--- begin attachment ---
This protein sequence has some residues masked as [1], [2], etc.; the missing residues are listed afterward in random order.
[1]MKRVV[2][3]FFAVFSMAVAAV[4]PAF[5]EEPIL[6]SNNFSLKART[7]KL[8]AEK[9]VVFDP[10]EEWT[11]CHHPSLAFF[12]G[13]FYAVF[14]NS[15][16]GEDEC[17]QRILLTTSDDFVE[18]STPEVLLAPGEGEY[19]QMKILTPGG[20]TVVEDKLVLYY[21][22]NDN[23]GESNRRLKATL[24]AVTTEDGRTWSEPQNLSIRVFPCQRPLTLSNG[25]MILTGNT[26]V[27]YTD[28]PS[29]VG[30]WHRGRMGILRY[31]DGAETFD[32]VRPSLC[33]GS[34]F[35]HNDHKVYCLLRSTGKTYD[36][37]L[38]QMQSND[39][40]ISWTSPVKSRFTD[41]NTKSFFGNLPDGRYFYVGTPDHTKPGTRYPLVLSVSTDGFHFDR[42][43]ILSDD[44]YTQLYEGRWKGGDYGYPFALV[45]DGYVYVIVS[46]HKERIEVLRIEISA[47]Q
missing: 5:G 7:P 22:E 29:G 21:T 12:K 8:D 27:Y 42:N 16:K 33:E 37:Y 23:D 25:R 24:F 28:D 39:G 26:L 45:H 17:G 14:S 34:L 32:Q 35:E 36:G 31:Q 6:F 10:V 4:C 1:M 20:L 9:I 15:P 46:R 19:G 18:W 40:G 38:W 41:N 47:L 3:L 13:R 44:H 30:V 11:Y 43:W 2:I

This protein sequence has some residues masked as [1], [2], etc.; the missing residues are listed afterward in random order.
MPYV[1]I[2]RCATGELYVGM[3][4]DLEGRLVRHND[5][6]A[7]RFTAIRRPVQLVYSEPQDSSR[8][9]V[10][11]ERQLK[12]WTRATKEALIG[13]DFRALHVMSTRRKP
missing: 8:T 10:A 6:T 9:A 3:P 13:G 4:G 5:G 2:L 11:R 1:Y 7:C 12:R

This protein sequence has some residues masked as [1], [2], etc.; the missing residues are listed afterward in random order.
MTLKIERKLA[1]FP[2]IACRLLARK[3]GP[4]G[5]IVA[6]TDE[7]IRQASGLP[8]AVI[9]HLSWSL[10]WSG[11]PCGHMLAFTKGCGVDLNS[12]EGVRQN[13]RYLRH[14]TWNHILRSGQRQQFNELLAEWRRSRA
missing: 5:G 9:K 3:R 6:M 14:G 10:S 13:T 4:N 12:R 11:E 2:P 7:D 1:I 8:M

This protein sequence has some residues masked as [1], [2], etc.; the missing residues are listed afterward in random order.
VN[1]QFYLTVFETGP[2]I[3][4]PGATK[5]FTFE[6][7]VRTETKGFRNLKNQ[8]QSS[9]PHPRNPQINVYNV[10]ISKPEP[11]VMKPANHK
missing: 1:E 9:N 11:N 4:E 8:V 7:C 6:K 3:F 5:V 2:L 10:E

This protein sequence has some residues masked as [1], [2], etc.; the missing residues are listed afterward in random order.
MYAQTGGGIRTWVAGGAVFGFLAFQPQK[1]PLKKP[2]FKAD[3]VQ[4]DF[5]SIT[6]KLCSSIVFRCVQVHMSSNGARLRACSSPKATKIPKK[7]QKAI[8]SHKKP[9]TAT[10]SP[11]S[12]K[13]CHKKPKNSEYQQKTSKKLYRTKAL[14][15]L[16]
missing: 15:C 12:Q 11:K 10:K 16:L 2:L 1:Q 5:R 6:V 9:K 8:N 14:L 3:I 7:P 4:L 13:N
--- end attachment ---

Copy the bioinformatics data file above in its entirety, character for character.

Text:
This protein sequence has some residues masked as [1], [2], etc.; the missing residues are listed afterward in random order.
[1]MKRVV[2][3]FFAVFSMAVAAV[4]PAF[5]EEPIL[6]SNNFSLKART[7]KL[8]AEK[9]VVFDP[10]EEWT[11]CHHPSLAFF[12]G[13]FYAVF[14]NS[15][16]GEDEC[17]QRILLTTSDDFVE[18]STPEVLLAPGEGEY[19]QMKILTPGG[20]TVVEDKLVLYY[21][22]NDN[23]GESNRRLKATL[24]AVTTEDGRTWSEPQNLSIRVFPCQRPLTLSNG[25]MILTGNT[26]V[27]YTD[28]PS[29]VG[30]WHRGRMGILRY[31]DGAETFD[32]VRPSLC[33]GS[34]F[35]HNDHKVYCLLRSTGKTYD[36][37]L[38]QMQSND[39][40]ISWTSPVKSRFTD[41]NTKSFFGNLPDGRYFYVGTPDHTKPGTRYPLVLSVSTDGFHFDR[42][43]ILSDD[44]YTQLYEGRWKGGDYGYPFALV[45]DGYVYVIVS[46]HKERIEVLRIEISA[47]Q
missing: 5:G 7:P 22:E 29:G 21:T 12:K 8:D 27:Y 42:N 16:K 33:E 37:Y 23:D 25:R 24:F 28:D 39:G 26:L 45:H 17:G 14:S 34:L 32:Q 35:E 36:G 31:Q 6:F 10:V 4:C 1:M 20:L 9:I 15:P 46:R 19:G 18:W 40:G 38:W 41:N 47:L 3:L 13:R 44:H 30:V 11:Y 43:W 2:I

This protein sequence has some residues masked as [1], [2], etc.; the missing residues are listed afterward in random order.
MPYV[1]I[2]RCATGELYVGM[3][4]DLEGRLVRHND[5][6]A[7]RFTAIRRPVQLVYSEPQDSSR[8][9]V[10][11]ERQLK[12]WTRATKEALIG[13]DFRALHVMSTRRKP
missing: 8:T 10:A 6:T 9:A 3:P 13:G 4:G 5:G 2:L 11:R 1:Y 7:C 12:R

This protein sequence has some residues masked as [1], [2], etc.; the missing residues are listed afterward in random order.
MTLKIERKLA[1]FP[2]IACRLLARK[3]GP[4]G[5]IVA[6]TDE[7]IRQASGLP[8]AVI[9]HLSWSL[10]WSG[11]PCGHMLAFTKGCGVDLNS[12]EGVRQN[13]RYLRH[14]TWNHILRSGQRQQFNELLAEWRRSRA
missing: 5:G 9:K 3:R 6:M 14:G 10:S 13:T 4:N 12:R 11:E 2:P 7:D 1:I 8:M

This protein sequence has some residues masked as [1], [2], etc.; the missing residues are listed afterward in random order.
VN[1]QFYLTVFETGP[2]I[3][4]PGATK[5]FTFE[6][7]VRTETKGFRNLKNQ[8]QSS[9]PHPRNPQINVYNV[10]ISKPEP[11]VMKPANHK
missing: 1:E 9:N 11:N 4:E 8:V 7:C 6:K 3:F 5:V 2:L 10:E

This protein sequence has some residues masked as [1], [2], etc.; the missing residues are listed afterward in random order.
MYAQTGGGIRTWVAGGAVFGFLAFQPQK[1]PLKKP[2]FKAD[3]VQ[4]DF[5]SIT[6]KLCSSIVFRCVQVHMSSNGARLRACSSPKATKIPKK[7]QKAI[8]SHKKP[9]TAT[10]SP[11]S[12]K[13]CHKKPKNSEYQQKTSKKLYRTKAL[14][15]L[16]
missing: 15:C 12:Q 11:K 10:K 16:L 2:L 1:Q 5:R 6:V 9:K 8:N 14:L 3:I 7:P 4:L 13:N